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Dealing with Dread

May 4, 2015 , , , ,

On the Office Floor

On the Office Floor

Fear has many aspects. Reasonable fear keeps us safe and alert to danger around us. We must learn to strike a balance between risking too much and avoiding life to stay safe. Frightening situations call on the adrenal glands to kick in the fuel needed to either fight or flight. If we tax those little glands too much with our lifestyle choices they can become depleted and add to an over all loss of well being. Some people face danger in their professions, but the rest of us can generally avoid it. Strong healthy bodies with well nourished nervous systems can endure some stress and fear without harm. In reasonable doses we can handle scary aspects of existence.

Dread is quite another matter. I am under a dark cloud of dread now because my darling dog is having end of life issues. She is 12 years old, so this is not a big surprise. Her kidneys are failing in slow motion. She has been to her vet for antibiotics frequently in the last 6 months because she has a recurring infection in her urinary tract.  She has been able to recover from these bouts, but not come back to the same level of health.  She has less ability to find comfort and move with ease.  She no longer jumps up on our bed, and has difficulty jumping into my car.  The thrill of riding has been replaced by a fear of getting into the back seat.  Since she can’t tell us in words about her level of pain I am wondering.

We cared for my mother at the end of her life.  That was a tough time in terms of patience and  understanding.  It was similar in that we knew she was at the end of her life, but had no idea how long the end might take.  Now that Artemisia the magical huntress will soon go to join her grandma I remember how difficult it was to wait and wonder when death would come.  Dread is not depression, and it is not regular fear.  It is a test.  For an unknown time it is necessary to walk the tightrope between sorrow and acceptance.  The inability to control or stop events in progress is a hard pill to swallow.  It is bittersweet.  This lovely dog has brought much joy to the world which will remain with us after she leaves.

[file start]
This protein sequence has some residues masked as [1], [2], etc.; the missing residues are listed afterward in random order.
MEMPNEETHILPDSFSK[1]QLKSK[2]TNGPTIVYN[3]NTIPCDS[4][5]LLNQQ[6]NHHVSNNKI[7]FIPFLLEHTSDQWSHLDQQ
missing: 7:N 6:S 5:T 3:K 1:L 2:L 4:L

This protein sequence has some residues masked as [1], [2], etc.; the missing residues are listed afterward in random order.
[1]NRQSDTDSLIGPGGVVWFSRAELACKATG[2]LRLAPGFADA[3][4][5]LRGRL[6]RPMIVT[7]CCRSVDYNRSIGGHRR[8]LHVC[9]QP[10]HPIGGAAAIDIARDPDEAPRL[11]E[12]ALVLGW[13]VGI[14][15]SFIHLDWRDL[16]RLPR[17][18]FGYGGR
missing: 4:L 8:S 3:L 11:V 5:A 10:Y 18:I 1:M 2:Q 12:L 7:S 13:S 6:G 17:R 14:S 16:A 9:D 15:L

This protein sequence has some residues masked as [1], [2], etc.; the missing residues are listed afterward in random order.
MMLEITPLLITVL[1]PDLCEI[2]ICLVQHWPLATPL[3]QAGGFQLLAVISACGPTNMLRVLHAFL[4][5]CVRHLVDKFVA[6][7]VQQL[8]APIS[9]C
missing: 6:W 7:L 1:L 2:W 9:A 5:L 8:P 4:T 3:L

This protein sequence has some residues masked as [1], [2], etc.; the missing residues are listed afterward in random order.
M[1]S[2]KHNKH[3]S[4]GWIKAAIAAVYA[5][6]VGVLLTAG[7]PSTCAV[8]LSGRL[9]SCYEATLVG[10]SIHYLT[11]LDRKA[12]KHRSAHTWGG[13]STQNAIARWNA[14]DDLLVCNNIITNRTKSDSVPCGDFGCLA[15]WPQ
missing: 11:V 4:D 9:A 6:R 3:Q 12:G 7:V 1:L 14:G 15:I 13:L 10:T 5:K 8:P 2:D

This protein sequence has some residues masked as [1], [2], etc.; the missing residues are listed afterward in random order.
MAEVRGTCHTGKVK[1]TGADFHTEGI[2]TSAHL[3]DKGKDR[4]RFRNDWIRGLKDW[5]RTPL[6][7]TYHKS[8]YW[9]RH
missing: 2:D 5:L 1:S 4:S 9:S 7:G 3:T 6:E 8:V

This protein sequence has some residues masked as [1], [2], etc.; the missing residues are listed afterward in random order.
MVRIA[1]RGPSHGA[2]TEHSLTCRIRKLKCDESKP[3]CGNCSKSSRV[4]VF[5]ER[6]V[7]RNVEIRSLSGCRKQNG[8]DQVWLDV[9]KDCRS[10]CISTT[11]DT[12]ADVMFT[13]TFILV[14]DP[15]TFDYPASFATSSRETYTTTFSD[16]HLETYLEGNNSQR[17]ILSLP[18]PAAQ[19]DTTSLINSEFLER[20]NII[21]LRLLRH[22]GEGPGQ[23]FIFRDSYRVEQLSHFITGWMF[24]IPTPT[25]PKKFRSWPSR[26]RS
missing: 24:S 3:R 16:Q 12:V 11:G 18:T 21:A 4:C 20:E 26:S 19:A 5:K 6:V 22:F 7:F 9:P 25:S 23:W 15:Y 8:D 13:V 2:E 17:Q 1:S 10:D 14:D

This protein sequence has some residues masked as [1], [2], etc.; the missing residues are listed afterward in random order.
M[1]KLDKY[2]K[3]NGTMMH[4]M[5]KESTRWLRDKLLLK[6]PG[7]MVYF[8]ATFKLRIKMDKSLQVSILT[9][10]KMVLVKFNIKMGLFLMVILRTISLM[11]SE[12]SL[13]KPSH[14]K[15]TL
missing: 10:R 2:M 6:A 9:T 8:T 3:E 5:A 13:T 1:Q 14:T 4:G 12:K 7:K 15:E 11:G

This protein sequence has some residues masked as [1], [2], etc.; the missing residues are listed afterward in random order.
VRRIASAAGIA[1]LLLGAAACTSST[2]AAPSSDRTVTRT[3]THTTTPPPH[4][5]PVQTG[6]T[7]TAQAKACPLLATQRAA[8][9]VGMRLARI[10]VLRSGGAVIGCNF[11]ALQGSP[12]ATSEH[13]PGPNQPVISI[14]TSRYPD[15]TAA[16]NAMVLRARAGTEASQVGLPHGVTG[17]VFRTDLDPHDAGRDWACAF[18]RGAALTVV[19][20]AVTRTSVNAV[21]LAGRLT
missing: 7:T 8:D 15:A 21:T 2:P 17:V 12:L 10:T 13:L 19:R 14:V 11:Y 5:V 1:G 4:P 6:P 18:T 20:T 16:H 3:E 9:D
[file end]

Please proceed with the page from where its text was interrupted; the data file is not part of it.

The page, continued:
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comments

Our pooches give us so much – we know that they will be next to us for less than a generation, but, during that time they just keep giving – thoughts are with you – our 2 pups are just 1 and there is so much ahead for us and them – take care, be strong for all G

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graemesandford

May 4, 2015

That is a lovely article, Pamela. And you are right, that going through the unknown is a test. I am sure you are strong enough to pass it and hope for your darling dog that it may be soft and soon. Take care.

Liked by 1 person

Brigitte Kobi

May 4, 2015

Thanks. She is still a love dog.

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Pamela Morse

May 4, 2015

This is so very sad Pamela!!! I am so sorry!!!! This makes me want to cry! Just love her and nurture her and be a comfort. That will make so much of the difference for her! Hugs!

Liked by 1 person

LisaJeyDavis

May 4, 2015

Big hugs to both you and Artemisia

Liked by 1 person

deuxiemepeau

May 4, 2015

Thank you. She is holding in there.

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Pamela Morse

May 5, 2015

I am so sorry Pam. I know what you are going through. I did it in 2013 and it really took the life out of me….. it’s sad.
these creatures become our families…. and they give so much joy.

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